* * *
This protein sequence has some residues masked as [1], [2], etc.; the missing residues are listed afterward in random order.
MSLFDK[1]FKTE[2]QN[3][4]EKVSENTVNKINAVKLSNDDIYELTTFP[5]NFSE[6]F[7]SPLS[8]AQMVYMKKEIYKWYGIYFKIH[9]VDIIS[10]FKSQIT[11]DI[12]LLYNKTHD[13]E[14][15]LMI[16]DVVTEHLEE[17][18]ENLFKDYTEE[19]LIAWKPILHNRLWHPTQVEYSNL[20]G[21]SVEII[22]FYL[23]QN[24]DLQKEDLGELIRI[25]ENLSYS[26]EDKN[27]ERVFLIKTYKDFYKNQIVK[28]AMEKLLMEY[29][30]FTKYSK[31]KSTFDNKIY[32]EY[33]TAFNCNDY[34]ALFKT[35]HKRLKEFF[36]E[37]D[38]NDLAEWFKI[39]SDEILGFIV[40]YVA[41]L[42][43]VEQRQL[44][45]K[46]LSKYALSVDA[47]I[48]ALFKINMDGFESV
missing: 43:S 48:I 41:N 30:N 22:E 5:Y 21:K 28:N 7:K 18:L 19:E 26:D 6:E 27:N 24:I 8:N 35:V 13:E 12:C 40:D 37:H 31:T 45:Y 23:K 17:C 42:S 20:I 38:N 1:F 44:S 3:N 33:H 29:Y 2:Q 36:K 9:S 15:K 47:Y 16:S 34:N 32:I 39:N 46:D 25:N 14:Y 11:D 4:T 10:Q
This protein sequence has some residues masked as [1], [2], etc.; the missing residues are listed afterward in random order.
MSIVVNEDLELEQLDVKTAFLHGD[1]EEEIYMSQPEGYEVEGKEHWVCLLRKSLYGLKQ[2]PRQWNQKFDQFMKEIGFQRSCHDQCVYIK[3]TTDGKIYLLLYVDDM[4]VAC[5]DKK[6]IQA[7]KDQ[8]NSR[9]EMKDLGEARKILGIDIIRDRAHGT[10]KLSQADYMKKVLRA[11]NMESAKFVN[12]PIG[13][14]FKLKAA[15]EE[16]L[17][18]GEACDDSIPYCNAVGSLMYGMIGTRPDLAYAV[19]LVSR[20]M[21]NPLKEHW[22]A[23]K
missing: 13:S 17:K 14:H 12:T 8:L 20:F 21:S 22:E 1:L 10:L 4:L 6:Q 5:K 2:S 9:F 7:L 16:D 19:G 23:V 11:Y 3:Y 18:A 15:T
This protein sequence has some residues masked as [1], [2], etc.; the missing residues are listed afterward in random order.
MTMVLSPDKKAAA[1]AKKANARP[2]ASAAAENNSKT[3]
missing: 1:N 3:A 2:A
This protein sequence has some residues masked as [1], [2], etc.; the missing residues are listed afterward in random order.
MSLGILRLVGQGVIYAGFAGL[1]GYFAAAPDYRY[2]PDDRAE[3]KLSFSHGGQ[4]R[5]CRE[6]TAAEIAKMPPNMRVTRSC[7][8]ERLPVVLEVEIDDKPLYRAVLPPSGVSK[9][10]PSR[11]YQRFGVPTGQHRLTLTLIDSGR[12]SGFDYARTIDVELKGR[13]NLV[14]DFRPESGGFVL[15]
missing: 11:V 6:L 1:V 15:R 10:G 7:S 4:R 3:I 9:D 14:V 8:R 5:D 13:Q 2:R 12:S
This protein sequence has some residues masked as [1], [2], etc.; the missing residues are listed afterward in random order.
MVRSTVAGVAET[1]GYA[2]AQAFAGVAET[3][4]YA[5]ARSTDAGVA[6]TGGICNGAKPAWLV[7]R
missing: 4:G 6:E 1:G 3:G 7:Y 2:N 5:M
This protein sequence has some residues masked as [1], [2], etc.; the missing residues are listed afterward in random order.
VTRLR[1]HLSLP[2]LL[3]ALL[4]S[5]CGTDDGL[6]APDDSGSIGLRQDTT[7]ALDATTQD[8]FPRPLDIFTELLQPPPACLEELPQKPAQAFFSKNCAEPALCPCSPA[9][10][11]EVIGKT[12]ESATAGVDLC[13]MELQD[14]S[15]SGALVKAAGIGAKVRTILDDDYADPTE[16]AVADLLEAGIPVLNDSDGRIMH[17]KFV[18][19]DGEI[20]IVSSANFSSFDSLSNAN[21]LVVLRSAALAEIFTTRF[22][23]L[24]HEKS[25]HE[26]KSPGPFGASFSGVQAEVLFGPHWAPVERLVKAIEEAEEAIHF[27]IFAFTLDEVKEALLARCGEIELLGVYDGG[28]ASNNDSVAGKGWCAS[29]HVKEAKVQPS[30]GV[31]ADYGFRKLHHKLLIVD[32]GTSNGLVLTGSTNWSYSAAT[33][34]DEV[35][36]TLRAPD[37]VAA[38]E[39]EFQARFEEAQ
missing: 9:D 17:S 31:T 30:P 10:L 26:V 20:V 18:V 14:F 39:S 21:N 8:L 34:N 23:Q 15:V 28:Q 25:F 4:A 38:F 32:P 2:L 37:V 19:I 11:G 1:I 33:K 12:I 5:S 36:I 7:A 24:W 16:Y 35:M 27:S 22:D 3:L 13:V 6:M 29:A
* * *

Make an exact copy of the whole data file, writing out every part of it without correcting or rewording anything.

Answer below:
This protein sequence has some residues masked as [1], [2], etc.; the missing residues are listed afterward in random order.
MSLFDK[1]FKTE[2]QN[3][4]EKVSENTVNKINAVKLSNDDIYELTTFP[5]NFSE[6]F[7]SPLS[8]AQMVYMKKEIYKWYGIYFKIH[9]VDIIS[10]FKSQIT[11]DI[12]LLYNKTHD[13]E[14][15]LMI[16]DVVTEHLEE[17][18]ENLFKDYTEE[19]LIAWKPILHNRLWHPTQVEYSNL[20]G[21]SVEII[22]FYL[23]QN[24]DLQKEDLGELIRI[25]ENLSYS[26]EDKN[27]ERVFLIKTYKDFYKNQIVK[28]AMEKLLMEY[29][30]FTKYSK[31]KSTFDNKIY[32]EY[33]TAFNCNDY[34]ALFKT[35]HKRLKEFF[36]E[37]D[38]NDLAEWFKI[39]SDEILGFIV[40]YVA[41]L[42][43]VEQRQL[44][45]K[46]LSKYALSVDA[47]I[48]ALFKINMDGFESV
missing: 43:S 48:I 41:N 30:N 22:E 5:Y 21:K 28:N 7:K 18:L 19:E 26:D 6:E 27:N 24:I 8:N 35:V 13:E 12:C 40:D 37:H 31:T 45:Y 23:K 17:C 42:S 20:I 38:N 1:F 44:S 3:N 33:H 29:Y 2:Q 36:K 9:S 15:K 47:Y 16:S 34:N 32:I 39:N 46:D 25:N 14:Y 11:D 4:T 10:Q
This protein sequence has some residues masked as [1], [2], etc.; the missing residues are listed afterward in random order.
MSIVVNEDLELEQLDVKTAFLHGD[1]EEEIYMSQPEGYEVEGKEHWVCLLRKSLYGLKQ[2]PRQWNQKFDQFMKEIGFQRSCHDQCVYIK[3]TTDGKIYLLLYVDDM[4]VAC[5]DKK[6]IQA[7]KDQ[8]NSR[9]EMKDLGEARKILGIDIIRDRAHGT[10]KLSQADYMKKVLRA[11]NMESAKFVN[12]PIG[13][14]FKLKAA[15]EE[16]L[17][18]GEACDDSIPYCNAVGSLMYGMIGTRPDLAYAV[19]LVSR[20]M[21]NPLKEHW[22]A[23]K
missing: 13:S 17:K 14:H 12:T 8:L 20:F 21:S 22:E 1:L 10:L 4:L 6:Q 5:K 2:S 9:F 7:L 16:D 19:G 23:V 11:Y 3:Y 18:A 15:T
This protein sequence has some residues masked as [1], [2], etc.; the missing residues are listed afterward in random order.
MTMVLSPDKKAAA[1]AKKANARP[2]ASAAAENNSKT[3]
missing: 1:N 3:A 2:A
This protein sequence has some residues masked as [1], [2], etc.; the missing residues are listed afterward in random order.
MSLGILRLVGQGVIYAGFAGL[1]GYFAAAPDYRY[2]PDDRAE[3]KLSFSHGGQ[4]R[5]CRE[6]TAAEIAKMPPNMRVTRSC[7][8]ERLPVVLEVEIDDKPLYRAVLPPSGVSK[9][10]PSR[11]YQRFGVPTGQHRLTLTLIDSGR[12]SGFDYARTIDVELKGR[13]NLV[14]DFRPESGGFVL[15]
missing: 11:V 6:L 1:V 15:R 10:G 7:S 4:R 3:I 9:D 14:V 8:R 5:D 13:Q 2:R 12:S
This protein sequence has some residues masked as [1], [2], etc.; the missing residues are listed afterward in random order.
MVRSTVAGVAET[1]GYA[2]AQAFAGVAET[3][4]YA[5]ARSTDAGVA[6]TGGICNGAKPAWLV[7]R
missing: 4:G 6:E 1:G 3:G 7:Y 2:N 5:M
This protein sequence has some residues masked as [1], [2], etc.; the missing residues are listed afterward in random order.
VTRLR[1]HLSLP[2]LL[3]ALL[4]S[5]CGTDDGL[6]APDDSGSIGLRQDTT[7]ALDATTQD[8]FPRPLDIFTELLQPPPACLEELPQKPAQAFFSKNCAEPALCPCSPA[9][10][11]EVIGKT[12]ESATAGVDLC[13]MELQD[14]S[15]SGALVKAAGIGAKVRTILDDDYADPTE[16]AVADLLEAGIPVLNDSDGRIMH[17]KFV[18][19]DGEI[20]IVSSANFSSFDSLSNAN[21]LVVLRSAALAEIFTTRF[22][23]L[24]HEKS[25]HE[26]KSPGPFGASFSGVQAEVLFGPHWAPVERLVKAIEEAEEAIHF[27]IFAFTLDEVKEALLARCGEIELLGVYDGG[28]ASNNDSVAGKGWCAS[29]HVKEAKVQPS[30]GV[31]ADYGFRKLHHKLLIVD[32]GTSNGLVLTGSTNWSYSAAT[33][34]DEV[35][36]TLRAPD[37]VAA[38]E[39]EFQARFEEAQ
missing: 9:D 17:S 31:T 30:P 10:L 26:V 20:V 18:V 14:F 39:S 21:N 8:L 34:N 23:Q 15:V 28:Q 25:F 4:A 38:F 32:P 2:L 37:V 19:I 11:G 1:I 33:K 12:I 5:S 36:I 7:A 24:W 16:Y 35:M 27:S 22:D 3:L 13:V 6:M 29:A